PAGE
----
The Seoul Journal

This will be hard to fit in one post, but here goes. For the past three and a half days, we have been in South Korea. Seoul to be exact. You might think that that’s a short time to visit a city, but it is often sufficient for us to have a break. It’s the long flights that are offsetting. However, once a year, we are lucky enough to fly long haul in first class – with airline points of course. But the first-class experience is not the topic (I can write someday about that too), I aim to summarize our four day food extravaganza: low and highlights. There are not many disappointments though (except for the Aseana first class lounge), but a list of great recommendations for a foody holiday in the capital of South Korea, Seoul.

To make this easy, I will divide the reviews to three categories: dining, drinks and coffee. We didn’t see many sights, but you can get a taste for the street life from the photos. I will start with the most obvious one, food.


In the beginning of the trip we set a goal to taste all well known Korean dishes: Bibimbap, Bulgogi, Korean BBQ and fried chicken. In addition, we planned a trip to the food market, to try some street food, and booked lunches at two Michelin starred restaurants: Mingles (*) and Jungsik (**). After being acquainted with a local Korean rice wine called Makgeolli, we made a third booking, for dinner at restaurant said to have one of the best selection of local wines in town, Mr. Ahns.

For the local delicacies, we went as low key as possible. Places that the locals would go to, on a weeknight. The only touristy place was Gogung, where we had the Bibimbap and Bulgogi. It was a tourist restaurant, but with low prices and a good display of local cooking. It was conveniently located in the shopping area of Myeong-Dong, and we were a bit short on time. For the Korean BBQ we went to Mapo Sutpul Galbi in Gangnam. A simple place with high quality meat. Maple Tree House, a chain, was our second option, but we opted for the one that was on our way. Fried chicken was available almost everywhere. It was so addictive that we had it several times. Accompanied by beer of course – preferably a cheap light lager (Hite).

For the finer restaurants, I really only want to talk about one place – Mr. Ahn’s. Migles and Jungsik, were both ok, but not that high in their class. At Mingles we also had some issues with the payment. They required a weird Paypal deposit for booking, and returning it was a drag as we had booked the restaurant via a concierge. In the end the starred chef himself came out and guaranteed we would get our deposit back. I am sure they solved it the best way possible, but it still resulted in irritation. Jungsik was much more up to standards, but I would not rank it in my top five, not even my top ten restaurants in the world (am I getting spoiled?).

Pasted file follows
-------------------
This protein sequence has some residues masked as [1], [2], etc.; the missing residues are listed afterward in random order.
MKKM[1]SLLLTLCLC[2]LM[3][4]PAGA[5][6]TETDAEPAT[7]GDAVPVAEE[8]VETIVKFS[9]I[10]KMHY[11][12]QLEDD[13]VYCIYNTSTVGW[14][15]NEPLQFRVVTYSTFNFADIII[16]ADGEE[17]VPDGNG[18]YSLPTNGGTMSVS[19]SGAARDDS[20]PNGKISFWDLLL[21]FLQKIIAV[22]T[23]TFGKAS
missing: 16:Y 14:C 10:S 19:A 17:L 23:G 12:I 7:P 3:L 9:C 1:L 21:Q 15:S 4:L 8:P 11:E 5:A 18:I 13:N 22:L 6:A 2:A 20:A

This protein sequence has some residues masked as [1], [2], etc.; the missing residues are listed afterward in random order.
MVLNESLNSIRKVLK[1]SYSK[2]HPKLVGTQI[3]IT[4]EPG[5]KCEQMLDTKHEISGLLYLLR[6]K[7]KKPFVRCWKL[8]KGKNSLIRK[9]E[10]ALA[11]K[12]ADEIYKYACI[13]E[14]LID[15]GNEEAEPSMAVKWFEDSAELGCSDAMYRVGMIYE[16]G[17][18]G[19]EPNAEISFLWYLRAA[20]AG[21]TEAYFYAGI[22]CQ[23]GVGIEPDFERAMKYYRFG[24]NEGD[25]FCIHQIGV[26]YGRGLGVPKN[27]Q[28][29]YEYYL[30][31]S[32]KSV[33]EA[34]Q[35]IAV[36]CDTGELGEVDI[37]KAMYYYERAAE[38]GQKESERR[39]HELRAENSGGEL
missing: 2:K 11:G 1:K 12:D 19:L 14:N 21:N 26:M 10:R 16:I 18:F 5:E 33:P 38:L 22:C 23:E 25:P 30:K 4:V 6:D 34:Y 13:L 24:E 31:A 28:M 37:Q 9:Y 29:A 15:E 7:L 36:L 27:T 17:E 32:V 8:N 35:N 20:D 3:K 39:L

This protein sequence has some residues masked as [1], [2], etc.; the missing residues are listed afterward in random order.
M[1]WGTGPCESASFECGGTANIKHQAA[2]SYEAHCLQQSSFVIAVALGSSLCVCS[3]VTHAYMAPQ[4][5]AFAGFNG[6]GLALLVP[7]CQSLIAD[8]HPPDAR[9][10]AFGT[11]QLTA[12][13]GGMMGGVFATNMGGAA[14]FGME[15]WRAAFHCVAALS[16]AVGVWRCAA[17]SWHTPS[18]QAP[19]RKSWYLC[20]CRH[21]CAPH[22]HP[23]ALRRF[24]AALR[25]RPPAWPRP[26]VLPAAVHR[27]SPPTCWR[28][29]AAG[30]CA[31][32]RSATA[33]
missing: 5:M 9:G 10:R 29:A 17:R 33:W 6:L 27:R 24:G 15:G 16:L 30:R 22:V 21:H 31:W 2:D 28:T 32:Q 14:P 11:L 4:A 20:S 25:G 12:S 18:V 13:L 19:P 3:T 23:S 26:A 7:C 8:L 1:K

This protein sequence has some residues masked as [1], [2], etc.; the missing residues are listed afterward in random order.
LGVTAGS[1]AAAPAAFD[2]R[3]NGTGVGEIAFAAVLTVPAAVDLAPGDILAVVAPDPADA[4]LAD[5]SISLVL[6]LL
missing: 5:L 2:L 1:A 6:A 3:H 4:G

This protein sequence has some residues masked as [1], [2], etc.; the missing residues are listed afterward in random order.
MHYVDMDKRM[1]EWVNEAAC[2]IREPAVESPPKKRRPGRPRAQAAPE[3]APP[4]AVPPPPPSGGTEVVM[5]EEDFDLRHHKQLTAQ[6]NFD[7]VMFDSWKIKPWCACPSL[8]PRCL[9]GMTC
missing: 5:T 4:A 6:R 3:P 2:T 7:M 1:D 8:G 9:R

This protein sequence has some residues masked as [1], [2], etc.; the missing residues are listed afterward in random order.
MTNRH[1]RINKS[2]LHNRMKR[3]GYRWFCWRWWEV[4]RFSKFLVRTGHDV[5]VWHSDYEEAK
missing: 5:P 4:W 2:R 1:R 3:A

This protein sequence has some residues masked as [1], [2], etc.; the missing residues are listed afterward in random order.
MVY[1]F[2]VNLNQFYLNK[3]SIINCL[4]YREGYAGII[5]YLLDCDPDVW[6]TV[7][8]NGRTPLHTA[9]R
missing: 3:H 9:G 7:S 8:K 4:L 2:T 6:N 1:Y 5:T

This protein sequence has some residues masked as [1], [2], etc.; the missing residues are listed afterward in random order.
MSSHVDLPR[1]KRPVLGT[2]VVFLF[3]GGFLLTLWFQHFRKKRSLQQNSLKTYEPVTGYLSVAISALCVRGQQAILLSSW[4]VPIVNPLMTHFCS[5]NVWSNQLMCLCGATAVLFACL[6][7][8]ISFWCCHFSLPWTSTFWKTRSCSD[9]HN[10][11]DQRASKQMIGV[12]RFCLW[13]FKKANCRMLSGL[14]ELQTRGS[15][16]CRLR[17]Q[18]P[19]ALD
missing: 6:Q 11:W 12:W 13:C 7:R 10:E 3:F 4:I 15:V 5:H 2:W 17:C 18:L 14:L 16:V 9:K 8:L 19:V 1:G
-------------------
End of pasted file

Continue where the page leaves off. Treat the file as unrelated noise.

Mr. Ahn’s was a totally different story. We booked a table to be able to go and taste Makgeolli, traditional Korean rice wine, which we hear has become popular among young people. It’s a thick, grainy liquid that has a bit of sweetness; the taste is quite soft and non-intimidating. Makgeolli is low on alcohol, so it is quite easy drinking. I will actually research this a bit more and write a whole separate post on this new obsession. The restaurant itself was very small. Hard to find, even for the locals, as it was very minimalist and had no sign. Everything was in Korean, but luckily the waiter spoke decent English. We ordered some nice sounding appetizers, two mains and a dessert, with expectations of getting our tummies full, but we never expected Mr. Ahn’s to be a foody paradise. The dishes were innovative, well presented and could be characterized as an explosion of tastes. The cuisine was Korean but combined with some modern European ideas. We both agreed that this was the best food experience the whole week, one that we will remember for some time.